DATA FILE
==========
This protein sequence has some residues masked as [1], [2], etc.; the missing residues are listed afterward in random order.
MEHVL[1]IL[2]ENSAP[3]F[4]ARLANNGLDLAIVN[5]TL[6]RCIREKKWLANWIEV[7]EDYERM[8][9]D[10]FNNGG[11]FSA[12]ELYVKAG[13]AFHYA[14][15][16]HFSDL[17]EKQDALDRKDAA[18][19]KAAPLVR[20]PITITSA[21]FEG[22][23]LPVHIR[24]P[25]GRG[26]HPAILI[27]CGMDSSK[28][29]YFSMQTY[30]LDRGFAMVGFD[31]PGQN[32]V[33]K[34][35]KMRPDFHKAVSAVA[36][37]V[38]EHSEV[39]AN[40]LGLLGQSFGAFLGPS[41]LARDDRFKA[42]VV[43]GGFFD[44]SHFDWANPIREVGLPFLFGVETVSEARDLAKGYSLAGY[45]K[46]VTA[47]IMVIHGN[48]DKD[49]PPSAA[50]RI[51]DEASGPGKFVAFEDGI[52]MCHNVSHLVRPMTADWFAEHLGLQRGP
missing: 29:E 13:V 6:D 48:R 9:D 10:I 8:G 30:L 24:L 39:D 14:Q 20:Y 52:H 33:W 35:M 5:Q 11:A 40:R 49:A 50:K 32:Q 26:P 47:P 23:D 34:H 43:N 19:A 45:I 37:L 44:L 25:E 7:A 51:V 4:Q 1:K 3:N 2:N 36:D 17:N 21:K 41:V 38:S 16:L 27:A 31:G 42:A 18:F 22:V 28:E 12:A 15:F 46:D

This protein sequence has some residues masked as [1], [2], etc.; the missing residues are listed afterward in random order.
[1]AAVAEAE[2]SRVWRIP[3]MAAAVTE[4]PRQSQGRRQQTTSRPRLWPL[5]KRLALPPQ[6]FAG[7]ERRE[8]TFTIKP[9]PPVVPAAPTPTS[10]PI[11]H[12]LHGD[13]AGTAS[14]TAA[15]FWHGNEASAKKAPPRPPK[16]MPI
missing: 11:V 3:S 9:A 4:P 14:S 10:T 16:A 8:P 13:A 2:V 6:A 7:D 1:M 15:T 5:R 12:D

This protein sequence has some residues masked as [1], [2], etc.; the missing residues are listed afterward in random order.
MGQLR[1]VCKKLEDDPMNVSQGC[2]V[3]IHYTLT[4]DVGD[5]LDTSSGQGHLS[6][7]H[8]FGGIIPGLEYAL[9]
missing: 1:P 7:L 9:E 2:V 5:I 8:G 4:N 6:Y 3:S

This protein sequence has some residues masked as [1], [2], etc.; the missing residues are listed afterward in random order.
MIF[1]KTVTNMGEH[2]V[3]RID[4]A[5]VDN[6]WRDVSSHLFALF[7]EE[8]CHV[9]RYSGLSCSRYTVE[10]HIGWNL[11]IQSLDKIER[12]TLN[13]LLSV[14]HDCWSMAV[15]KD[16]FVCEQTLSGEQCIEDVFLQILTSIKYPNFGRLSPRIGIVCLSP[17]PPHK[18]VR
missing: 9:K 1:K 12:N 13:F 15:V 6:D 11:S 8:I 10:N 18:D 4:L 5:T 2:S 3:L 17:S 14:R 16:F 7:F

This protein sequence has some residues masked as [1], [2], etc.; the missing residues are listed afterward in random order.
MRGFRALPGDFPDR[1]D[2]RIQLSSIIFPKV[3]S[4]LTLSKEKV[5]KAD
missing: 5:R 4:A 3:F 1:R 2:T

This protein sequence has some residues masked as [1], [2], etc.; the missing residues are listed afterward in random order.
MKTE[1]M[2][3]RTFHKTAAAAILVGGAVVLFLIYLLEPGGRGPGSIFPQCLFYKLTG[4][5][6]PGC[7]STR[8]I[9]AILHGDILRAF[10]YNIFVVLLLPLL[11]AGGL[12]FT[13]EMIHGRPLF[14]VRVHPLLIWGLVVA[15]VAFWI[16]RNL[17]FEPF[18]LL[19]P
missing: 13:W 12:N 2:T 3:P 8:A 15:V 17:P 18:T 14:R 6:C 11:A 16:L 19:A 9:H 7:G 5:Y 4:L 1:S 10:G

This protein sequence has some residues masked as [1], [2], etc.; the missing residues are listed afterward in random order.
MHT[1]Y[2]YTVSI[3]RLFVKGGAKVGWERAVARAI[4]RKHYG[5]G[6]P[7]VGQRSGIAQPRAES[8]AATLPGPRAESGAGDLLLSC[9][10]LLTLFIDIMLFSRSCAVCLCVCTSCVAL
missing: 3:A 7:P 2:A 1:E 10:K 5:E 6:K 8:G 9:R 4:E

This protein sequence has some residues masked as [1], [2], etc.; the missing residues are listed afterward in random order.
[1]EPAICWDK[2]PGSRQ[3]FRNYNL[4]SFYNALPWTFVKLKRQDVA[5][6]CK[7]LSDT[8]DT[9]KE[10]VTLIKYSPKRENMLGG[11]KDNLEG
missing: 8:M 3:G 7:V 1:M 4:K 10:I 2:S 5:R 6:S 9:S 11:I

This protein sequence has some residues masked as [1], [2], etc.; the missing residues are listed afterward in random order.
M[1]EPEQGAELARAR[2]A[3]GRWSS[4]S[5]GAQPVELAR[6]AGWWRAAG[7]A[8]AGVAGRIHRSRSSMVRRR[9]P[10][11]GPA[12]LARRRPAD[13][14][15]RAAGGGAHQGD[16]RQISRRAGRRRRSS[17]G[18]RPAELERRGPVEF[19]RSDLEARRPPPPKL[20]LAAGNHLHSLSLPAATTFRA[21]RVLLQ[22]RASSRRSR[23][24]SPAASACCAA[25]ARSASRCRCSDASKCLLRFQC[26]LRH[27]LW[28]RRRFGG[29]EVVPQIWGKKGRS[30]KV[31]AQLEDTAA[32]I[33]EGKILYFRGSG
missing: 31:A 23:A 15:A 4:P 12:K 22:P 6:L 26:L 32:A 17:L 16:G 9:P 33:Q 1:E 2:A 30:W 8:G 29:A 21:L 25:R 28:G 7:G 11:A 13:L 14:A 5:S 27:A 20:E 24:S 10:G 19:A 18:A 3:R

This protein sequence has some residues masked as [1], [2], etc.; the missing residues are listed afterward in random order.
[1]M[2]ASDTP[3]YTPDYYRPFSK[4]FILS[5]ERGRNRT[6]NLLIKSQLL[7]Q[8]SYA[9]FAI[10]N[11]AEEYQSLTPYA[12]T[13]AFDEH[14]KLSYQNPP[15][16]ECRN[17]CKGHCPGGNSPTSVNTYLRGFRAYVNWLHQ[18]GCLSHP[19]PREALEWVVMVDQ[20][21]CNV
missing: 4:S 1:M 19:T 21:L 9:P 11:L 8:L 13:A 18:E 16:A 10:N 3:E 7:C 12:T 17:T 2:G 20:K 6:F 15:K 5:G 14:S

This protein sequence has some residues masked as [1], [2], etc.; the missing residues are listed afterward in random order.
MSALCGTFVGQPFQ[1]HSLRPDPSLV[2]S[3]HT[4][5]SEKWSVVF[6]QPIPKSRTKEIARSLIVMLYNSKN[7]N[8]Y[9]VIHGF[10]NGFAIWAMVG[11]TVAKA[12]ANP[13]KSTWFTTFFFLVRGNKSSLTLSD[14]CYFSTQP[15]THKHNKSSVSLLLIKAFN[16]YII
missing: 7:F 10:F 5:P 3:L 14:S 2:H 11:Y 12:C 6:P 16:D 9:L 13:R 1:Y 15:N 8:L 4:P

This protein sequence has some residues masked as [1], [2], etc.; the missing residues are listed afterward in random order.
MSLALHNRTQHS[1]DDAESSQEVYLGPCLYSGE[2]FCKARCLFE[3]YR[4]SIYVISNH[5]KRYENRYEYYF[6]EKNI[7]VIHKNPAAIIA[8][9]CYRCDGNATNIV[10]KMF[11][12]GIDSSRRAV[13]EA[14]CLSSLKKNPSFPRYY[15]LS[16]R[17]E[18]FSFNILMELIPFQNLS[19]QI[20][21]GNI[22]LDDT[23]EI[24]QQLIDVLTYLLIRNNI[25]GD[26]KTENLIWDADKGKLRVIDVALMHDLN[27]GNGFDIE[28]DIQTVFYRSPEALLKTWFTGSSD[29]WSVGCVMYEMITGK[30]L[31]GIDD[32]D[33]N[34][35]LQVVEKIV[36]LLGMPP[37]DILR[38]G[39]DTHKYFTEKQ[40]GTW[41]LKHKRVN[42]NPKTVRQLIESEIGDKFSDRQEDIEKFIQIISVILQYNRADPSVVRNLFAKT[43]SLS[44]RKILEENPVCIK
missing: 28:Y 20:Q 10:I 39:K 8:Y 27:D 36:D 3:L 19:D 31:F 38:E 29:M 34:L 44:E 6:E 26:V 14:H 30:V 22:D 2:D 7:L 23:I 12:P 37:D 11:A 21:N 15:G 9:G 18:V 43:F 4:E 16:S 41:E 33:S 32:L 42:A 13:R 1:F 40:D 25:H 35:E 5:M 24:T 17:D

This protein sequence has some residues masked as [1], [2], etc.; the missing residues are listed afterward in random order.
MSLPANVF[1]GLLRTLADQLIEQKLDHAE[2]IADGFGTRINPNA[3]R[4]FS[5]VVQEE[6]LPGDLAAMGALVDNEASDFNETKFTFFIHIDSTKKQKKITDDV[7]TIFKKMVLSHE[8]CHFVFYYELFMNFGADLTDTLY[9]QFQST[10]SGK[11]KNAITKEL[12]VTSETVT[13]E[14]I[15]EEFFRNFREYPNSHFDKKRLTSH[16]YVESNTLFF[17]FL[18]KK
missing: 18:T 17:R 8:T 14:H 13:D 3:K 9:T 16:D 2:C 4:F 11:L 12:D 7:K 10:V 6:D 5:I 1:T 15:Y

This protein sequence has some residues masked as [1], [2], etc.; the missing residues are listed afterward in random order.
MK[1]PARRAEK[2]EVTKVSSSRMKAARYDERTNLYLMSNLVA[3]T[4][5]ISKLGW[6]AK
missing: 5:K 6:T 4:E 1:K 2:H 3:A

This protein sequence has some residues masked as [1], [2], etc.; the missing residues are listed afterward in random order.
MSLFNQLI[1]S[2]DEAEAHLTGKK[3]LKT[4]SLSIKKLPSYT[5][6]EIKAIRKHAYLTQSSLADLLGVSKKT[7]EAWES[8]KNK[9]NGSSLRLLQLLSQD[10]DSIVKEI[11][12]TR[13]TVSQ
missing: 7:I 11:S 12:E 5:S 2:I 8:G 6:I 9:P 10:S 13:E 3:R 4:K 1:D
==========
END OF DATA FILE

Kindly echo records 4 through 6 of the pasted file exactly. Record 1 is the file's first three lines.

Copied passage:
This protein sequence has some residues masked as [1], [2], etc.; the missing residues are listed afterward in random order.
MIF[1]KTVTNMGEH[2]V[3]RID[4]A[5]VDN[6]WRDVSSHLFALF[7]EE[8]CHV[9]RYSGLSCSRYTVE[10]HIGWNL[11]IQSLDKIER[12]TLN[13]LLSV[14]HDCWSMAV[15]KD[16]FVCEQTLSGEQCIEDVFLQILTSIKYPNFGRLSPRIGIVCLSP[17]PPHK[18]VR
missing: 9:K 1:K 12:N 13:F 15:V 6:D 11:S 8:I 10:N 18:D 4:L 5:T 2:S 3:L 17:S 14:R 16:F 7:F

This protein sequence has some residues masked as [1], [2], etc.; the missing residues are listed afterward in random order.
MRGFRALPGDFPDR[1]D[2]RIQLSSIIFPKV[3]S[4]LTLSKEKV[5]KAD
missing: 5:R 4:A 3:F 1:R 2:T

This protein sequence has some residues masked as [1], [2], etc.; the missing residues are listed afterward in random order.
MKTE[1]M[2][3]RTFHKTAAAAILVGGAVVLFLIYLLEPGGRGPGSIFPQCLFYKLTG[4][5][6]PGC[7]STR[8]I[9]AILHGDILRAF[10]YNIFVVLLLPLL[11]AGGL[12]FT[13]EMIHGRPLF[14]VRVHPLLIWGLVVA[15]VAFWI[16]RNL[17]FEPF[18]LL[19]P
missing: 13:W 12:N 2:T 3:P 8:A 15:V 17:P 18:T 14:R 6:C 11:A 16:L 19:A 9:H 7:G 5:Y 4:L 1:S 10:G